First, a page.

How to live on the cliff of tomorrow

We are being Future slopes all the time. Every advertisement, every political campaign, every quarterly budget is a promise or a threat about what the future will hold. And sometimes, it can feel like those futures are happening, whether we like it or not—that we’re simply going with the ride. But the future hasn’t happened yet. In fact, we have a voice and we should embrace that voice as much as we can. But how? I’ve spent the past eight years doing over 180 episodes of a podcast about the future called Front flash. Here, in a three-part series, are the key things I’ve learned about thinking about what might happen tomorrow. (This is part 2. Read part 1and check back soon for part 3.)

It’s easy, and usually quite cheerful, often laughing at predictions about the future in the past. In the book of 1905 Hundred Years Later: An Optimist’s Expectations, author T. Baron Russell predicted the death of stairs. “The plan to climb to the upper part of a cottage by climbing some kind of wooden hill, covered with a carpet that has problems with cleanliness, will of course be scrapped,” he wrote. will be built in two or three decades.” There are hundreds of articles online filled with inaccurate predictions—everything from Time The magazine confidently stated that Remote shopping will never work arrive The New York Times claims that a rocket can never leave Earth’s orbit.

It’s also easy, though perhaps less exciting, to feel as though we ourselves are, right now, on the cusp of something worth anticipating. And if you believe people holding microphones and speaking, broadcasting podcasts, or posting viral Tweets, we are indeed on the verge of something revolutionary. What that revolution is changing—maybe it’s the end of the world, or the singularity, or war, or the cure for Alzheimer’s. It doesn’t really matter which cliff we’re leaning against, exactly. The important part is that we are always half a step away from whatever is on the other side.

But is it us? Can we really know if we are in a time of change? Some historians and philosophers argue that it is impossible to know whether future people will be interested in our current events, because we do not know what will happen next. Others say no, it is quite possible to know at that moment if an event is historical. “Most of us have had an experience in our own lives—unfortunately, it can happen all too often lately—when things happen in the world and we think, oh, that’s a problem. big,” said Matt Connellya historian at Columbia and the author of the book Decryption Tool. For Americans, moments like the plane crashing into the Twin Towers or the January 6 uprising are always on their mind. “The moments where you think pretty quickly to yourself, ‘I’m going to tell my kids about this.’”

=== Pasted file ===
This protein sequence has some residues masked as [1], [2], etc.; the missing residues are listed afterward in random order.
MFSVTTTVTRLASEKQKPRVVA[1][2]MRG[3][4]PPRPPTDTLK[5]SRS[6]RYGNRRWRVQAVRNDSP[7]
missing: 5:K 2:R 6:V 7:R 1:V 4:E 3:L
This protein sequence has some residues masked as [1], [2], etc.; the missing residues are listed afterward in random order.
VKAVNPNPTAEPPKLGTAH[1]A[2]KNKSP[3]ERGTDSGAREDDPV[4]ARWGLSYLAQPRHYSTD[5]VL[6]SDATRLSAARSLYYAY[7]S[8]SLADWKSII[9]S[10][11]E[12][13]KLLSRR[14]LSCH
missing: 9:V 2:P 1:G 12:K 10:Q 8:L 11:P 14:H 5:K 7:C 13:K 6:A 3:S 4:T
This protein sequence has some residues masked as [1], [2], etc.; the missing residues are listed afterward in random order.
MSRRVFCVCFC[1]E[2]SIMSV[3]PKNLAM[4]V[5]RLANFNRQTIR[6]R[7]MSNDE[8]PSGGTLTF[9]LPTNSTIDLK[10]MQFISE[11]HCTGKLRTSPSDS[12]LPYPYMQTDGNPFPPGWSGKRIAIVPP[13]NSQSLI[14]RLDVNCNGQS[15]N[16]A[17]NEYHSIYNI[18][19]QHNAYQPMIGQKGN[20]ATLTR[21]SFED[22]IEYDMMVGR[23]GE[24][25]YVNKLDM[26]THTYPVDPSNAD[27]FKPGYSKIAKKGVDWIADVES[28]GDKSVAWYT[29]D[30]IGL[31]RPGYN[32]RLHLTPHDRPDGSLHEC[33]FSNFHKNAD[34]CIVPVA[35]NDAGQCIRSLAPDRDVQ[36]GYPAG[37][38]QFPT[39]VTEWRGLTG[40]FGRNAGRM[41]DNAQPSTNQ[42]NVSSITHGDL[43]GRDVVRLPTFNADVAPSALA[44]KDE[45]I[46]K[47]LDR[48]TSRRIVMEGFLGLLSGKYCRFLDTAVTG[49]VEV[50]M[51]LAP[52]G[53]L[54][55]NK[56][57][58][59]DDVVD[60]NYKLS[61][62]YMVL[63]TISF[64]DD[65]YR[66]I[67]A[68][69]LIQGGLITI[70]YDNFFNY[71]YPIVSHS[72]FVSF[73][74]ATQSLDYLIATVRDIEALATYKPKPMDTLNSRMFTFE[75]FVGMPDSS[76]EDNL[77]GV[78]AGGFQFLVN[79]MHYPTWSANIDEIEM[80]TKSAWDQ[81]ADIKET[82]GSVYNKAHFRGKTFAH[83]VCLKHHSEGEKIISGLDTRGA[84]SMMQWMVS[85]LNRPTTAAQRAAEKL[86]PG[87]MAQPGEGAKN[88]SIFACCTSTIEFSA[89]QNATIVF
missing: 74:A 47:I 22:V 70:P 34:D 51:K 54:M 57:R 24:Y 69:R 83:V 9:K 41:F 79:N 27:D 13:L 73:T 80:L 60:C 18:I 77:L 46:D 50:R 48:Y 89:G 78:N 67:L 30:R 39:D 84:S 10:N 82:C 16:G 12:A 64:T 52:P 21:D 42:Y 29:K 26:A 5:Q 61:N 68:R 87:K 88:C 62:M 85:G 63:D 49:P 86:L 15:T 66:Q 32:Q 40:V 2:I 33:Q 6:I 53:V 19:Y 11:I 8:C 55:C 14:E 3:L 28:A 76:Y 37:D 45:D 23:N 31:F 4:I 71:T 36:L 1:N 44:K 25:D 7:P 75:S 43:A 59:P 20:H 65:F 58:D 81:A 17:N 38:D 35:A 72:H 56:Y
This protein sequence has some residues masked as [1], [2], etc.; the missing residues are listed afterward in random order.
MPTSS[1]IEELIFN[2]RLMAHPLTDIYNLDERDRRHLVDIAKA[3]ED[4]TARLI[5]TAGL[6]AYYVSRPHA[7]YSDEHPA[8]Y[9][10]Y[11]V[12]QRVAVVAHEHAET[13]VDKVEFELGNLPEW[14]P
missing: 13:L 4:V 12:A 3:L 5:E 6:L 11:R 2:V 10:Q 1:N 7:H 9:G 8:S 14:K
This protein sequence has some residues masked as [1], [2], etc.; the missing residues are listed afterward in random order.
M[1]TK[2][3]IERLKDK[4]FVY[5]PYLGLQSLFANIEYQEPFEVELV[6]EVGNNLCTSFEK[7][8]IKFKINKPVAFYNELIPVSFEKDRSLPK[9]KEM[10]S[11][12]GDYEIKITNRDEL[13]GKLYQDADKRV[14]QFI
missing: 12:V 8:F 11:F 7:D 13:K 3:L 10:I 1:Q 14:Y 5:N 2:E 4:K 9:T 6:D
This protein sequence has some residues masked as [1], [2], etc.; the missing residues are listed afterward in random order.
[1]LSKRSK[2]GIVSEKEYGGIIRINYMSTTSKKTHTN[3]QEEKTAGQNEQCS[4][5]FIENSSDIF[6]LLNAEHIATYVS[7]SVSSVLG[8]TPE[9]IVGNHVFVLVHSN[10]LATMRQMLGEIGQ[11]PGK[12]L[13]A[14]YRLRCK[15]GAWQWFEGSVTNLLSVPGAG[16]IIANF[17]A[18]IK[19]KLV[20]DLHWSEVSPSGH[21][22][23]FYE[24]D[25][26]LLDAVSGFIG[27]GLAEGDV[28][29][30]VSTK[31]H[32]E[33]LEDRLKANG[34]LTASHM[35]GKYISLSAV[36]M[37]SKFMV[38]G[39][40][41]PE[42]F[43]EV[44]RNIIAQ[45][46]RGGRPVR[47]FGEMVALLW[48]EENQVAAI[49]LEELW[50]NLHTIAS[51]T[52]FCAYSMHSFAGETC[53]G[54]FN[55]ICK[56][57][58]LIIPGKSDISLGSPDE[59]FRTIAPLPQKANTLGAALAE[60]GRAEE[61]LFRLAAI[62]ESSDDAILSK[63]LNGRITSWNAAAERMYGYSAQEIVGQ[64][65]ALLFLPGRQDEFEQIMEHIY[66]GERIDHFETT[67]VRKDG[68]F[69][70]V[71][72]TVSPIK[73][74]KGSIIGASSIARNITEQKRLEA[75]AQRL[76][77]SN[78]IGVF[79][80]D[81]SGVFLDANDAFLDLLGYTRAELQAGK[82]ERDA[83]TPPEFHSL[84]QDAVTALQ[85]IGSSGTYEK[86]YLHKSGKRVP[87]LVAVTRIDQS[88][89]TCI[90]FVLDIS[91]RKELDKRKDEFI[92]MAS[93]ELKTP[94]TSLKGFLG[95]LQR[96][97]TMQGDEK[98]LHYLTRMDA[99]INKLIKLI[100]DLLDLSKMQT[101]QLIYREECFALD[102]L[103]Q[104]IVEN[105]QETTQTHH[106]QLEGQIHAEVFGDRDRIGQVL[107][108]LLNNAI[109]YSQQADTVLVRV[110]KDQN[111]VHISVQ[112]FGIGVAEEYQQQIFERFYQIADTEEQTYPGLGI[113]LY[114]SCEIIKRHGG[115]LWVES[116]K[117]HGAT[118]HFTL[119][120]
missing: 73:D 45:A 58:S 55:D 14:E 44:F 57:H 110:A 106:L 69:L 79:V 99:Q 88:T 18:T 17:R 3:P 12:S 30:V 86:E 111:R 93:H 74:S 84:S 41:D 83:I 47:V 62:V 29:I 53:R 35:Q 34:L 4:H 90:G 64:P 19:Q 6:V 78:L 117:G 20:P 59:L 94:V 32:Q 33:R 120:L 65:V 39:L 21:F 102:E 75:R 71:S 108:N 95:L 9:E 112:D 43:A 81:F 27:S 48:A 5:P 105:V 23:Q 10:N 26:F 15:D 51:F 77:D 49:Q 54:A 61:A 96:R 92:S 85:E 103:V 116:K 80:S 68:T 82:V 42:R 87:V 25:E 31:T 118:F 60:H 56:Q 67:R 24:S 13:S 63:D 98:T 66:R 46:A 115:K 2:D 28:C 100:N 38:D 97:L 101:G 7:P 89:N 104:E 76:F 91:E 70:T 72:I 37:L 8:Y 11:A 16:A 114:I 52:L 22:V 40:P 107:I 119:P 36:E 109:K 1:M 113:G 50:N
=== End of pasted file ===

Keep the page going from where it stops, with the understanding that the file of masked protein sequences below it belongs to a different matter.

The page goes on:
But those big events are rare. And for each of them, there are smaller events that eventually only become hugely important with hindsight. When Van Leeuwenhoek showed everyone the first microscope, no one really cares. When Boris Yeltsin chose a man named Vladmir Putin as his successor in August 1999, most Everybodyeven in Russia—didn’t think it would be a globally historic choice. When Alexander Graham Bell introduced his new invention, the telephone, to Western Union in 1876, the company laughed at him and called device “hardly more than a toy.”

So which side of this argument is correct? And how would one even figure that out? This is what Connelly started working on in 2019 with his article called “Historical prediction.”

Keeping track of past predictions to see if they are correct is difficult to do. One way to know how well (or badly) we predict is to start polling people right now about current events, then wait 30 years and come back and see if those whether the survey is correct or not. But no one did that, Connelly said, because that experiment wouldn’t be able to be funded.


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